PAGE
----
Early thunder / by Jean Fritz ; illustrated by Lynd Ward.Material type: TextPublisher: New York : Coward-McCann, 1967Description: 255 p. : illus., map (on lining paper) ; 21 cmISBN: 0575002646; 9780575002647Subject(s): Salem (Mass.) -- History -- Colonial period, ca. 1600-1775 -- Juvenile fiction | United States -- History -- Revolution, 1775-1783 -- Juvenile fictionAdditional physical formats: Online version:: Early thunder.DDC classification: [Fic] LOC classification: PZ7.F919 | EarSummary: Traces a youth's growth to maturity as he resolves his political conflicts in pre-revolutionary Salem, a center of high feeling between the British and colonists.
|Item type||Current location||Call number||Status||Date due||Barcode|
|CML Juvenile Fiction||University of Texas At Tyler CML Juvenile Fiction Area||F919E (Browse shelf)||Available||0000100693951|
Traces a youth's growth to maturity as he resolves his political conflicts in pre-revolutionary Salem, a center of high feeling between the British and colonists.
Author notes provided by SyndeticsJean Fritz was born in Hankow, China on November 16, 1915. She received a bachelor's degree in English from Wheaton College in 1937. She wrote picture books and historical fiction before focusing on historical nonfiction. Her first book, Bunny Hopewell's First Spring, was published in 1954. Her other books included And Then What Happened, Paul Revere?; Will You Sign Here, John Hancock?; Can't You Make Them Behave, King George?; Shh! We're Writing the Constitution; Traitor: The Case of Benedict Arnold; Where Do You Think You're Going, Christopher Columbus?; Who's That Stepping on Plymouth Rock?; The Double Life of Pocahontas; and George Washington's Mother.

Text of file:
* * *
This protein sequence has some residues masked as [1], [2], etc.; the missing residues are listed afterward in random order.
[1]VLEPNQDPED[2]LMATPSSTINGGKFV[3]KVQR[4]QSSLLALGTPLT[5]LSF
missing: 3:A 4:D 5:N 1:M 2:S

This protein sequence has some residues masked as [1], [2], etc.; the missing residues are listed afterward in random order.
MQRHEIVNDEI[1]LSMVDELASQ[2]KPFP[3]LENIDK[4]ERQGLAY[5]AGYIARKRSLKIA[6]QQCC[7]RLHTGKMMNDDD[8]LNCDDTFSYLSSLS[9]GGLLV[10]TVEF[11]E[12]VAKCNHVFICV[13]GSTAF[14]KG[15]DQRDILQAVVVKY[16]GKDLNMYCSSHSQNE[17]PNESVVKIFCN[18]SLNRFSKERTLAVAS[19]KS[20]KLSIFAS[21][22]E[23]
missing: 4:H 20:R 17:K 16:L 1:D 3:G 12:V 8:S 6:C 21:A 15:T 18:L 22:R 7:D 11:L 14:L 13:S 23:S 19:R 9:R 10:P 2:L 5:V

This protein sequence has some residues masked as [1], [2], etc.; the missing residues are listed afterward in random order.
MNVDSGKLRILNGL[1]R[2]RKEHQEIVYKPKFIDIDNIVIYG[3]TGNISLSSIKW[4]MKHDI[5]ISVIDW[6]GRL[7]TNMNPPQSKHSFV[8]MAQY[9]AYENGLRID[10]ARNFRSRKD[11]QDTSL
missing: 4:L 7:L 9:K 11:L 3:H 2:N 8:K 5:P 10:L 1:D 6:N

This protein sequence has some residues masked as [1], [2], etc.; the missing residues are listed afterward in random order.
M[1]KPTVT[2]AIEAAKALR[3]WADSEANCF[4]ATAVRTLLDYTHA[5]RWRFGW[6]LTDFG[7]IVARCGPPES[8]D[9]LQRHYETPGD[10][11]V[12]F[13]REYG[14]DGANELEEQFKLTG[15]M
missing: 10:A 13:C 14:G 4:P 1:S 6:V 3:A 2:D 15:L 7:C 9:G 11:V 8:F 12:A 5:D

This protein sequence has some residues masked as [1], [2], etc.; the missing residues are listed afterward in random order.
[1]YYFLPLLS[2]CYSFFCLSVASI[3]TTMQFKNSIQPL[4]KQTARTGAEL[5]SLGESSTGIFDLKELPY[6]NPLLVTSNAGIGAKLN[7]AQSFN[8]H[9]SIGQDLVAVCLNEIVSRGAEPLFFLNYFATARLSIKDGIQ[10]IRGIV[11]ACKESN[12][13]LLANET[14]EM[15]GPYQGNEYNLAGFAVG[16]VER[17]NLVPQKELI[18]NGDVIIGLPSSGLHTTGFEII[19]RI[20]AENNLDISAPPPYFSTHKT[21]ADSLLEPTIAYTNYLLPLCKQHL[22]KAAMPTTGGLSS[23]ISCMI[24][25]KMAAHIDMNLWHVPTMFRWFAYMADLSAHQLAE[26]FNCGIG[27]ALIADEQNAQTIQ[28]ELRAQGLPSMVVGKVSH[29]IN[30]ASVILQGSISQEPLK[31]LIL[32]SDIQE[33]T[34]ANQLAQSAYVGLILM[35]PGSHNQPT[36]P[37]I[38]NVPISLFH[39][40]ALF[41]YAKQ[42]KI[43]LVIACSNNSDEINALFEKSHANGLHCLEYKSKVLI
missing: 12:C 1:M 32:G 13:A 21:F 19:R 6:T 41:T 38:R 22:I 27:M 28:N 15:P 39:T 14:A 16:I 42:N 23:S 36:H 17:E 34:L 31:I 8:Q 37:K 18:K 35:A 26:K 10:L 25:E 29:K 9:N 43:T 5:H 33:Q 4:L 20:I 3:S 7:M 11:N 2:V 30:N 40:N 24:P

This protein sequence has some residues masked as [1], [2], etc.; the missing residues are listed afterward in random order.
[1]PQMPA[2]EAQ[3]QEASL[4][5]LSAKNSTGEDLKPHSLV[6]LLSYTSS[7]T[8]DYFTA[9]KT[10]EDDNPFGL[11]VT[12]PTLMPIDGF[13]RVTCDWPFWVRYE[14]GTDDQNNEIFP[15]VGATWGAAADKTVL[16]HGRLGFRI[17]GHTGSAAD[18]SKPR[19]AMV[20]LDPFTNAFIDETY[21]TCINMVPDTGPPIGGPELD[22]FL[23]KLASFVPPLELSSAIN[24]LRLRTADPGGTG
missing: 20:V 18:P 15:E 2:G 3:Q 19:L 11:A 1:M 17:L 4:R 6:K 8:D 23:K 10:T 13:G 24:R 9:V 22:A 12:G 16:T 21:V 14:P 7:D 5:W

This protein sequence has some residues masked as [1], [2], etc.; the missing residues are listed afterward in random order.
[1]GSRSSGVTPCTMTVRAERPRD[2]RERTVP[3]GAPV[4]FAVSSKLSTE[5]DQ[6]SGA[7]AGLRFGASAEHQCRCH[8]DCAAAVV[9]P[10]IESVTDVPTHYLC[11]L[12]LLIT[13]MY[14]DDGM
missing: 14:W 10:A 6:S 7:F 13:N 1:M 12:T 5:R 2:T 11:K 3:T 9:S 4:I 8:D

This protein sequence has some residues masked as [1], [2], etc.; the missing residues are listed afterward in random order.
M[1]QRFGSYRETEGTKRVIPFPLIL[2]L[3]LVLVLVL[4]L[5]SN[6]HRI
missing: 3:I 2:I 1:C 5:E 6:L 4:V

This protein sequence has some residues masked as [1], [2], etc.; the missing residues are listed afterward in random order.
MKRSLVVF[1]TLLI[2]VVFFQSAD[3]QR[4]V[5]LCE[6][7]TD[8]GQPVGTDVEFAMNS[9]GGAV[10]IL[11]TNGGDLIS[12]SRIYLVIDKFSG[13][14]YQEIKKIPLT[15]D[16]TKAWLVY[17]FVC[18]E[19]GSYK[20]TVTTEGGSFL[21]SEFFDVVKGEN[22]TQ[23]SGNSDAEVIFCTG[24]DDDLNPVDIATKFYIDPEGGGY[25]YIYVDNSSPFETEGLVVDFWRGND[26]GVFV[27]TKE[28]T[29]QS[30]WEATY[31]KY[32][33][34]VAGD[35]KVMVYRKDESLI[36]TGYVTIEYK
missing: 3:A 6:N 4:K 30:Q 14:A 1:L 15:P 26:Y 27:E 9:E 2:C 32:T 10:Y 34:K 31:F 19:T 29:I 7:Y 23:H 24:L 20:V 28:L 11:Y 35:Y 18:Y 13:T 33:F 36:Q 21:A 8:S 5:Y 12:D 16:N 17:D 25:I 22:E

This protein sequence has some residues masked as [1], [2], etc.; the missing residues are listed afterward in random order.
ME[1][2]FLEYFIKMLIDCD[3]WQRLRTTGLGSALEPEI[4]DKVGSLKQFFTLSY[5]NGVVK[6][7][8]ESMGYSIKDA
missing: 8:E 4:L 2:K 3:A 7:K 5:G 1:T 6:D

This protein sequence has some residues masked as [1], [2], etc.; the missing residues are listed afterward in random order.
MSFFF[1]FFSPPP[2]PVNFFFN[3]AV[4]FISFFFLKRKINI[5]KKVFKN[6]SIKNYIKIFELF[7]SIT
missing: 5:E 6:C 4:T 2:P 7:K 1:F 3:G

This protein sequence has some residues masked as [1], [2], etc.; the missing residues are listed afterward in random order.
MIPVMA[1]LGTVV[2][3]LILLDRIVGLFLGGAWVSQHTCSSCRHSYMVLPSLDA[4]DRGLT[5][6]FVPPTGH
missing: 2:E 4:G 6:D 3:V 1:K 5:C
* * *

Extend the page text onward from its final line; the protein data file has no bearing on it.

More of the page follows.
Homesick: My Own Story, a collection of linked narratives, traces her life from her girlhood in China to her longed-for yet uneasy passage to America. It won a National Book Award and was named a Newbery Honor Book. She received the Regina Medal by the Catholic Library Association, the National Humanities Medal, and the Laura Ingalls Wilder Award and the Knickerbocker Award for Juvenile Literature for her body of work. She died on May 14, 2017 at the age of 101.
(Bowker Author Biography)